13 October 2010

I would never have guessed

I try to be polite and respectful to all the members of our care team, from nurses to techs to paramedics and on down the chain of every care provider who works in the ER.  I thank them for doing their jobs, whether it's security, housekeeping, social work, you name it. I try to make each and every one of them feel like I recognize and value what they do for the team and for our patients.

But it's hard. There are 300 nurses alone in our ED.  How am I, name-impaired individual that I am, supposed to remember all their names, with nurses coming and going all the time?  Which tech has a sick kid?  Which housekeeper was it whose husband I took care of when he hurt his eye?  I try, but I confess that I am just not good at it, and more, when I am in the department I'm usually pretty focused on the task at hand -- moving the meat, as they say.  Which doesn't leave me much time for socializing.

So it was a pleasant evening which gave me some leisure to chat with the rest of the staff, as we had nothing much going on.  One of the folks hanging out in the department was one of the security guards.  I remembered him, among all the guards, because he was a bit older, he always wore all the gear -- bulletproof vest and harness and everything -- and he was impeccably professional in the way he interacted with everybody.  I liked him, when we had occasion to interact.

I was unpleasantly surprised when he referred to his impending departure from our hospital's employment.  I asked what he was planning to do, and he explained that he had landed some mid-level executive security position at the local major international airport.  He seemed enthusiastic about the move so I congratulated him, but noted that it was a little bit of a jump, both geographically and industry-wise.  He commented that it fit real well with his background, in a way that made it clear that he expected me to understand the reference.  I bit: "Do you have experience in aviation?" I asked.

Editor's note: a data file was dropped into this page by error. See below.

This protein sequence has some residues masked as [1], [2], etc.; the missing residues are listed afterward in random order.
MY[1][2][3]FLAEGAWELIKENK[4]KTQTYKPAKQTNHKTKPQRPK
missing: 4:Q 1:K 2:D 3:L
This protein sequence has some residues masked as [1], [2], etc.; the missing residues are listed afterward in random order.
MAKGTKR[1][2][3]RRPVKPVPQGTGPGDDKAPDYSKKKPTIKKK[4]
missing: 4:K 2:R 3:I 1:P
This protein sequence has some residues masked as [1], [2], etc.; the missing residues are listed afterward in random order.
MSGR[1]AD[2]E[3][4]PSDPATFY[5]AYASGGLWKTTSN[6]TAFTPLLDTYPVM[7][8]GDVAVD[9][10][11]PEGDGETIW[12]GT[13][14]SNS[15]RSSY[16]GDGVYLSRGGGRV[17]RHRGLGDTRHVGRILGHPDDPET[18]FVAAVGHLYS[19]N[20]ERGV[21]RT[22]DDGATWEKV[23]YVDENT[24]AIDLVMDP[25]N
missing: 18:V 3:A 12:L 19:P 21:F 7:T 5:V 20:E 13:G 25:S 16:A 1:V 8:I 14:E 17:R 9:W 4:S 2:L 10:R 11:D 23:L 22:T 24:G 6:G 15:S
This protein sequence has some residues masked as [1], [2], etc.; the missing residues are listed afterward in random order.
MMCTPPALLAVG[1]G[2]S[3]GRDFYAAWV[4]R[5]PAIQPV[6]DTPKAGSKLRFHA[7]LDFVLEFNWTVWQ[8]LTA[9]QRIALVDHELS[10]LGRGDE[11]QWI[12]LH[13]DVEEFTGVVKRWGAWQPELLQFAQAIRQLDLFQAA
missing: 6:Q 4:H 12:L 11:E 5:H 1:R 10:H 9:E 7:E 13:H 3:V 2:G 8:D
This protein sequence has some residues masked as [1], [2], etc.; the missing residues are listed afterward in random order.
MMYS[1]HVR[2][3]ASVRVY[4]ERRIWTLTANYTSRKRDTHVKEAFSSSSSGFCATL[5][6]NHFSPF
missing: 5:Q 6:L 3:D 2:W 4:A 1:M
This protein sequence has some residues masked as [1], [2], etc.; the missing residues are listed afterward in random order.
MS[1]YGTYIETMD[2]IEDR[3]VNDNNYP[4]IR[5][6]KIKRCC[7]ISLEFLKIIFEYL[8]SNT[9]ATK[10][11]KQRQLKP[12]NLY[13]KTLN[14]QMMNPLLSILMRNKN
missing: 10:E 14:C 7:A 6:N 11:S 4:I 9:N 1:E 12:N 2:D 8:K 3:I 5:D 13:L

"Well sure, didn't you know that?" he responded.

I insisted that I had not, but being interested in airplanes I was curious.

"I was a captain with [major airline] for twenty-five years," he replied, "but they make you stop flying when you turn sixty."

My first thought (suppressed) was "You're over sixty?" which was followed immediately by "Holy crap! You're an airline pilot? That's so cool!"  We spent the rest of the quiet shift engrossed in the planes he had flown and interesting experiences he had in his career.  Curious note: he had gotten into security because as a pilot he had enrolled in the pilots' Federal Air Marshal program after 9/11, but he had never imagined that would be his "second career."

I reflected on how unfair it is that pilots are forced into retirement when they are still very much in the prime of their productive careers, and how odd it was that he had come from a job that, prestige-wise, was every bit the equal of an ER doc if not greater, to a "lowly" security officer in a hospital.  He seemed happy enough, or at least content.  Ultimately, the most important thing I took away from that conversation was a reinforcement of the fact that you cannot make assumptions about people based on their current role.  You just never know what skills or experience or history people have that may not be apparent on casual interaction.

3 comments:

  1. Our next door neighbor is a captain for American....he's 56 years old and if I had to chose between him and someone with less experience- I'd go with experience every time.

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  2. At least they increased the age to 65 now. I used to be an air traffic controller and they have to retire at 56. A lot of good people are lost that way.

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  3. What is odd though is that so many people retire early yet we nurses are expected to tear around on our feet til age 65.

    Its fine for those of us that keep active and sort of athletic, you know riding bikes etc. But for the men and woman that are kind of lumpy being on your feet all day is not easy. A lot of people's feet and lets cannot take the abuse.

    Airline piloting is not the prestigious job it once was. Since the Reagan days and deregulation the starting wages have gone way down and seniority doesn't mean what it used to.

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